Primer on City Housing Assistance, Pay, and Benefits
By John Pietig
This letter to the editor is in response to a recent guest column (“Perk City,” June 23).
In response to the rising cost of housing, the city of Laguna Beach initiated a housing assistance program in 2000 to encourage some essential employees to live in town to facilitate timely responses to emergencies. The employees in the program have key roles in responding to and managing operations and personnel during fires, floods, landslides, earthquakes, and other emergency events. There are presently five people in the program: fire division chief, fire chief, city manager, former wastewater supervisor, and assistant city manager. Two of the participants are in the process of selling their homes.
The housing assistance program involves the city and an employee jointly investing in a home in town and sharing proportionally in the payment of taxes, insurance, and fees. The city and the employee maintain equity positions in the home and participate in any changes in value. To the extent that an employee is provided a loan from the city, the interest rate is variable and set to exceed the return the city receives on its investments.
Since the inception of the program, three homes have been sold or are in the process of being sold. All three of the homes appreciated in value; and when the cost of taxes, insurance, and fees are deducted, the net cost to the community for an essential employee to live in town averages about $2,500 per year.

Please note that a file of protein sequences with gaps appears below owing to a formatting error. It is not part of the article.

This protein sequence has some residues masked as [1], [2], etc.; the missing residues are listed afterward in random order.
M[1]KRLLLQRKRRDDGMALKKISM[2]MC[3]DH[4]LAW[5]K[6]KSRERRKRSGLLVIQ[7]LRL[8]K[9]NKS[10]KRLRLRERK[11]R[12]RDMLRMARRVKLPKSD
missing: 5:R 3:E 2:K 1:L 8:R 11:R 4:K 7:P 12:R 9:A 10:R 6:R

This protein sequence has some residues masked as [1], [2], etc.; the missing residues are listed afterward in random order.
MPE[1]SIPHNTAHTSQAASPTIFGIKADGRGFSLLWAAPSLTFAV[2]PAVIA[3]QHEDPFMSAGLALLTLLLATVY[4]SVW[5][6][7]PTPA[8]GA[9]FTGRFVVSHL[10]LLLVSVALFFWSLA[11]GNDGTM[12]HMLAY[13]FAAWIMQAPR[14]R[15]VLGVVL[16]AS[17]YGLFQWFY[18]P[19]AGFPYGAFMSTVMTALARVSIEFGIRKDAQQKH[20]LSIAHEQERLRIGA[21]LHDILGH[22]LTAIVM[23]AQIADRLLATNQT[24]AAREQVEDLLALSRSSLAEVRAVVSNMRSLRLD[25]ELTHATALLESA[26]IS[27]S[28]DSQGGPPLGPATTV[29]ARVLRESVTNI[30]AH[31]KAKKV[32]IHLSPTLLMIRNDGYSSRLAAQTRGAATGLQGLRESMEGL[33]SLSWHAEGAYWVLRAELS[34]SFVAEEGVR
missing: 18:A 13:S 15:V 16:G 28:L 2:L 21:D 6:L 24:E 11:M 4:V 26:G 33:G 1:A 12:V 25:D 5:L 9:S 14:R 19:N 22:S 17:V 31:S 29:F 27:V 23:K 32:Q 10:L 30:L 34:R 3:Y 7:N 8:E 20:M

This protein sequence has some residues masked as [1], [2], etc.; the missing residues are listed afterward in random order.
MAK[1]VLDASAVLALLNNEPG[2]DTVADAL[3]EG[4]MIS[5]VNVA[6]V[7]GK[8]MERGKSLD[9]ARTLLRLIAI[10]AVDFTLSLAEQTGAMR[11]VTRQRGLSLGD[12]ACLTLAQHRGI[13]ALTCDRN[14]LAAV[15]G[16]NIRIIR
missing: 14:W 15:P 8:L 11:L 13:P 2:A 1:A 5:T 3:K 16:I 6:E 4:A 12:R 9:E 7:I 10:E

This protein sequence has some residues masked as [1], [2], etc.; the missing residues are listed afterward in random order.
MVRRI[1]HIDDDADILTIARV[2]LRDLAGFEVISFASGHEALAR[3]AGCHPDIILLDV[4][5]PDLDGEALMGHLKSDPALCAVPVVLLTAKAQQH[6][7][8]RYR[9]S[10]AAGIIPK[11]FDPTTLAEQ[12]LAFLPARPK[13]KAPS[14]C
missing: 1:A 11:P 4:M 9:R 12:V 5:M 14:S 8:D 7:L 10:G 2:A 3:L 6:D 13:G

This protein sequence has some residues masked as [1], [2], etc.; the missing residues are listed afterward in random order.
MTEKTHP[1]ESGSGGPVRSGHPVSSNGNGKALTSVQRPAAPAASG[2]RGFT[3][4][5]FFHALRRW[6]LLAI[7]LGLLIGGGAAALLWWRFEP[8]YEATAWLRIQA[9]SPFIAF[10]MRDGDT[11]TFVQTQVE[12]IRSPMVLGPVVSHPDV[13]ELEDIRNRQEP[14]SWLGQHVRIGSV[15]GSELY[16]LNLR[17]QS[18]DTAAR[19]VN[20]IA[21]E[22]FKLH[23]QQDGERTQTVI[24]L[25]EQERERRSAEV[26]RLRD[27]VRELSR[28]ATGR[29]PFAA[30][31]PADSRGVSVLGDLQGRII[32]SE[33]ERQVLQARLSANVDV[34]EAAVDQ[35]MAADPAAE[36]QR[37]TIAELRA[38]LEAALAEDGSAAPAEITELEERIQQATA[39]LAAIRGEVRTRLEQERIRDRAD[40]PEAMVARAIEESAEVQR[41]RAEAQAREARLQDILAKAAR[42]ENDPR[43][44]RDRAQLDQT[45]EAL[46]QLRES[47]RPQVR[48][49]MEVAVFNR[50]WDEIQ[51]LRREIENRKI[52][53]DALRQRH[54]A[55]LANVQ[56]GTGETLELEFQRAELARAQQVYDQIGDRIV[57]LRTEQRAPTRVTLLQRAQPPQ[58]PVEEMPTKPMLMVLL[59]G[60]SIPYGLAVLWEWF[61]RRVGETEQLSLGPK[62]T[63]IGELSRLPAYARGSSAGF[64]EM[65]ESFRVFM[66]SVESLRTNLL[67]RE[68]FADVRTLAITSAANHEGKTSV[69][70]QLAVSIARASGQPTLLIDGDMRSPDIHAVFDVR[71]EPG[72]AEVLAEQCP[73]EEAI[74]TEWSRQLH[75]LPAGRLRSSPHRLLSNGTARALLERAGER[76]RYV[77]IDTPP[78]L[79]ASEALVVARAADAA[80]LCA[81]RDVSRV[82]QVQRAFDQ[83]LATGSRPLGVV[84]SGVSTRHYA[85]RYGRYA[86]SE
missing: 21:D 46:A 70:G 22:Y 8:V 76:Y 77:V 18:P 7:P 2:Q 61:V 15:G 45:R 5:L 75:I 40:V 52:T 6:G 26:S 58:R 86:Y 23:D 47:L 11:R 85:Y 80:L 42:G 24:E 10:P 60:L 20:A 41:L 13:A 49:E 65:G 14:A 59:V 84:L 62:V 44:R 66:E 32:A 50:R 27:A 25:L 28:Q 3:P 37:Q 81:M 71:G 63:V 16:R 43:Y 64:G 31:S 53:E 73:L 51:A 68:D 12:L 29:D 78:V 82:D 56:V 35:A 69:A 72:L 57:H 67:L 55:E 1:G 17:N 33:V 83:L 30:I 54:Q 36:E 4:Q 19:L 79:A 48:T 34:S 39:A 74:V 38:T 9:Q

I was the second participant in the program in 2001 when I was hired as the assistant city manager. Because of this program, I was able to promptly respond to the 2005 landslide, numerous flooding events, several major sewage spills, and at least four fires since 2007.
The latest participant in the program is the assistant city manager/director of public works, who is responsible for overseeing city buildings and their emergency backup generators, engineering, construction, storm drains, streets, parks, transit, parking, and waste management services. This position will also have responsibility for management of emergencies when the city manager is out of town.
On another matter, the guest column also incorrectly implies that employees are working less due to a new schedule at City Hall. Employees still work 80 hours every two weeks through a modified schedule that is similar to schedules available to employees in 30 of the 34 cities in Orange County. The new schedule provides expanded City Hall hours on Mondays through Thursdays (7:30 a.m. to 5:30 p.m.) and has City Hall open for eight hours every other Friday and closed on the alternate Friday.
Questions were also raised in the guest column about employee pay and benefits. Laguna Beach provides pay and benefits that are competitive with other cities in the marketplace in order to recruit and retain qualified employees. Additionally, city employees appreciate the value of their retirement program; and over the last three years have started contributing between 8% and 12% of their salary to mitigate the cost of their retirement benefit. Reduced retirement programs have also been instituted by the state for new public employees, which will further reduce retirement costs in the future.
I appreciate the opportunity to provide additional information.
The author has worked 27 years in government management, the most recent five as city manager in Laguna Beach. He was hired 10 years earlier as assistant city manager after working in Alhambra and Riverside.